Note. This is a challenge where you can have a surprising amount of control over the experience and outcomes. Building the competencies to be a successful young adult is more straightforward than dealing with the Identity and Relationship challenges – and it’s easier to be the author of the experience. That’s not to say that it is easy or that it doesn’t take a lot of effort, but it is more within your realm of control.
There are Twelve Types of Competencies to be Built
And they go beyond school. This is the exciting part and the scary part. It’s exciting to see all the competencies you can develop and think about what you might be able to do in life. It’s also scary because there are so many competencies to develop.
Competencies are Built in Many Places and in Different Ways
Competencies can be developed in school, in families, in the community, on teams/clubs, in faith communities, even in community colleges and universities for high school students. Some competencies will be developed in classes, some in workshops, some in performing or playing sports, some in volunteering, some in being a productive member of a family and some in jobs.
You Don’t Have to Master All the Competencies
Some of these competencies you just have to be OK at. Some you will want to be good at. A few will be competencies that you really want to master. Those are choices you will make. The point is – you can be a successful young adult by being OK at a bunch of these competencies, good at more of them and a master of a few.
Your Trajectory on the Journey is the Key
Being a teenager is a ten-year journey and these competencies are developed over that period of time.
Some will develop without you’re even being aware of it, but most will require you to “be the author” and take action and commit yourself to get to the competency level you want. Some competency development will happen because you are in school or on a team, in a club or in relationships. Many competencies, however, will require some effort by you to figure out where and how to develop them.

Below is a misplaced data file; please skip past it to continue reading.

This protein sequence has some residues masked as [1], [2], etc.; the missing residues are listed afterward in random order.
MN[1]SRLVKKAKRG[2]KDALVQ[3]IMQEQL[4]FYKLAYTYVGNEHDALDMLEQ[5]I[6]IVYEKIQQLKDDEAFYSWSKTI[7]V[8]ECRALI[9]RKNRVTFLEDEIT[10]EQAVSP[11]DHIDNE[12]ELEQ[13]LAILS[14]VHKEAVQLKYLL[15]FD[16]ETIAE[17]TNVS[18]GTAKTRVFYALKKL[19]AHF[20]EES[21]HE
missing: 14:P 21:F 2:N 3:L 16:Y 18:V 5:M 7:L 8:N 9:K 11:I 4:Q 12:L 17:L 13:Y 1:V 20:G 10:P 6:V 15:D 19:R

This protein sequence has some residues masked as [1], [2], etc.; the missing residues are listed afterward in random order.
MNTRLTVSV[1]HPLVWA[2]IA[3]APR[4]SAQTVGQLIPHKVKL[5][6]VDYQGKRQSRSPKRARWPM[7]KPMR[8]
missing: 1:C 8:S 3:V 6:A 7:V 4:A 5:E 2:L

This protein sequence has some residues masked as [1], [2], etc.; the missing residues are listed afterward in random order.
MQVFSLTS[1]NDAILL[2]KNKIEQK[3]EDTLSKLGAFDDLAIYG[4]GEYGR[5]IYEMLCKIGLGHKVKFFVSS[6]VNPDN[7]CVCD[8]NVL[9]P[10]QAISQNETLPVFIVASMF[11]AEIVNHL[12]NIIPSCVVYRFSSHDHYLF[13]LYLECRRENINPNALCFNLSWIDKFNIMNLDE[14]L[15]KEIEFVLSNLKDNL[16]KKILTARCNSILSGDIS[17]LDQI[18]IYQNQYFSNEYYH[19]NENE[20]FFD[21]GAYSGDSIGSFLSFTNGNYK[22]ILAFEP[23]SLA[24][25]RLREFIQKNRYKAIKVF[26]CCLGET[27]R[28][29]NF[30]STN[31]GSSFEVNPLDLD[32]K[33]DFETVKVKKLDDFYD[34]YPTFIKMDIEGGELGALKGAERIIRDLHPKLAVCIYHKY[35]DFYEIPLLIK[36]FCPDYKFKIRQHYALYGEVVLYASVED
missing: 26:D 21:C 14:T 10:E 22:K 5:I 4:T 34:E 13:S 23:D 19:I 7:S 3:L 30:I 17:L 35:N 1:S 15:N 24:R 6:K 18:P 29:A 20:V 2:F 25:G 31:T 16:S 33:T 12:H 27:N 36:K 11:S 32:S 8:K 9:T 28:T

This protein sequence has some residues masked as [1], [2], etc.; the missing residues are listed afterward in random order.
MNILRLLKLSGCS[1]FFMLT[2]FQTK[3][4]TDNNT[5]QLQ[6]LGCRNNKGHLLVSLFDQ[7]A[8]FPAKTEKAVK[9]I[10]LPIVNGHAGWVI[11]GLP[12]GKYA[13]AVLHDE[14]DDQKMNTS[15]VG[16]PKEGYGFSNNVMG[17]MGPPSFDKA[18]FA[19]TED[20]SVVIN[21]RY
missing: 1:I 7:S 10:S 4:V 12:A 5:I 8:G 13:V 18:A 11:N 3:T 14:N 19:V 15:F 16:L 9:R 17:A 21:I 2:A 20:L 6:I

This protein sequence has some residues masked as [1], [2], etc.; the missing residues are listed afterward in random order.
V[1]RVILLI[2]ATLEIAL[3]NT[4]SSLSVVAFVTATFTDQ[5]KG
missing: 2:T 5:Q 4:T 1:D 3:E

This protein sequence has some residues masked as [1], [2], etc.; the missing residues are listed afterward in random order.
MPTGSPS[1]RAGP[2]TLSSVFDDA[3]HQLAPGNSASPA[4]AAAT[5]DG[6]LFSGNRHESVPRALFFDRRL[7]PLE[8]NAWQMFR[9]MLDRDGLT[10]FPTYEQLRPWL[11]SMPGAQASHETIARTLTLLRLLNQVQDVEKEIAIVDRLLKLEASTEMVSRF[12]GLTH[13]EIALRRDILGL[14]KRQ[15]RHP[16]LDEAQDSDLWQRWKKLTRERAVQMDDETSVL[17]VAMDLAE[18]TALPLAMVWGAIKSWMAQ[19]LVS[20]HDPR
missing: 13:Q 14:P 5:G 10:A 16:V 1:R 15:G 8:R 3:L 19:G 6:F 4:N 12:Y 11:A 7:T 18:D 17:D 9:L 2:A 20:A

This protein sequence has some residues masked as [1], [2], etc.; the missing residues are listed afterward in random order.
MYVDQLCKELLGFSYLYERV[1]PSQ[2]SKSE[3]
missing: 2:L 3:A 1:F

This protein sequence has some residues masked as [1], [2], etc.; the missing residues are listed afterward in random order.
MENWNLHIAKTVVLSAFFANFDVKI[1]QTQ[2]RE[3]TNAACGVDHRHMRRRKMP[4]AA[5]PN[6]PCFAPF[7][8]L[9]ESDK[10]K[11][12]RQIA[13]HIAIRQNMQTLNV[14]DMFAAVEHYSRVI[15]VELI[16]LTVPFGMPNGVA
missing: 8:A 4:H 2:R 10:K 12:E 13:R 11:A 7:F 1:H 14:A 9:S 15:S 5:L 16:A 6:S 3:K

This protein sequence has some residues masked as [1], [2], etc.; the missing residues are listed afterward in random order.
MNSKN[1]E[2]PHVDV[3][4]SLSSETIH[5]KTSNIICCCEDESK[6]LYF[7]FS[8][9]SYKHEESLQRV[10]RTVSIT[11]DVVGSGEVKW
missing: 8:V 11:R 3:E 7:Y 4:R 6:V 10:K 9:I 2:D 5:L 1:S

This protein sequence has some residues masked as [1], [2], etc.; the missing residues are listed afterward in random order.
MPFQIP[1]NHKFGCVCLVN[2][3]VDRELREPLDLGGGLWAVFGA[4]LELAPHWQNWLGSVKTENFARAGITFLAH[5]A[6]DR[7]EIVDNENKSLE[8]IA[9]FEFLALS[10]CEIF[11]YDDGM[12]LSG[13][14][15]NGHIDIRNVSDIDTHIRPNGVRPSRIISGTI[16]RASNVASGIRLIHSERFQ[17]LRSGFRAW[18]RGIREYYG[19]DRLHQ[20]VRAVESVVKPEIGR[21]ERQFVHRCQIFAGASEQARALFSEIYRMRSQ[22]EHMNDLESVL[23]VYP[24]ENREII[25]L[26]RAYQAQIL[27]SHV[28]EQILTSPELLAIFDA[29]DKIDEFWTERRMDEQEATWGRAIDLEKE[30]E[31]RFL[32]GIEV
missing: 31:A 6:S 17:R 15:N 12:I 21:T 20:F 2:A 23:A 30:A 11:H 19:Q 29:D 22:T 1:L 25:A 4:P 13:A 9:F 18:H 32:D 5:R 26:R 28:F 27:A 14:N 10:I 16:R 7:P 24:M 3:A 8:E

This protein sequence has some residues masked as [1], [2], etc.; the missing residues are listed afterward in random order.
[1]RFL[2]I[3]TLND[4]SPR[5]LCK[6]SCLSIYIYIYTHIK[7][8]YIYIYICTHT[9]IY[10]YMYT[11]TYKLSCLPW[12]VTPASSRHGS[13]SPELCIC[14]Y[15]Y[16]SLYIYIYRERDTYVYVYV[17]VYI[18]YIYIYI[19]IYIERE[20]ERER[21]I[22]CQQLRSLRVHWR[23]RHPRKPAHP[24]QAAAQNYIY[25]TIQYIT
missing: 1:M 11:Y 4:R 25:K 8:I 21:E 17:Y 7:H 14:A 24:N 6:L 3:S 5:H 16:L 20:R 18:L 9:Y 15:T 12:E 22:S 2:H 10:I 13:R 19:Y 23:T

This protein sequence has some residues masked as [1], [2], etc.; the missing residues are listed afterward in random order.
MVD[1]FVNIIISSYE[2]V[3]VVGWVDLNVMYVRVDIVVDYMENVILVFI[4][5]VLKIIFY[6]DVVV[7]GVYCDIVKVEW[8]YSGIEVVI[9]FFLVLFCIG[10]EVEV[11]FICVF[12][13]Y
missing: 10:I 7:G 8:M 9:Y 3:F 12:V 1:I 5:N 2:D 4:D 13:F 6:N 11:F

Your Trajectory. Because there are so many competencies and they develop over a long period of time, the key thing to look at is your trajectory – not how many competencies are left to be developed. If you are being the author and developing a reasonable number of competencies – to the level you want – then you are on a good trajectory, you are moving down the path, and you can feel good about that and just “hold the course.”
“Learning to Love the Plateau” – Where Mastery Happens
Developing competencies, particularly getting to the mastery level, does not happen in a straight line with constant improvement. It usually happens in a rhythm of improvement spurts followed by extended periods on a plateau where improvement doesn’t seem to happen very much. That requires learning to “love the plateau”, which is one of the keys to life. That means valuing and focusing on what’s called “right practice” vs. consistent obvious improvement. It means trusting that, if you continue to work at it, another spurt of improvement will come – although you probably won’t be able to see it coming.
Essential to “learning to love the plateaus” is dealing with the inevitable failures and disappointments that are part of developing competencies. They are a natural – and inescapable – part of the process, so the key is learning from them and getting stronger vs. being discouraged or diminished.
Perhaps we will never know how far the path can go, how much a human being can truly achieve, until we realize that the ultimate reward is not a gold medal, but the path itself.George Leonard,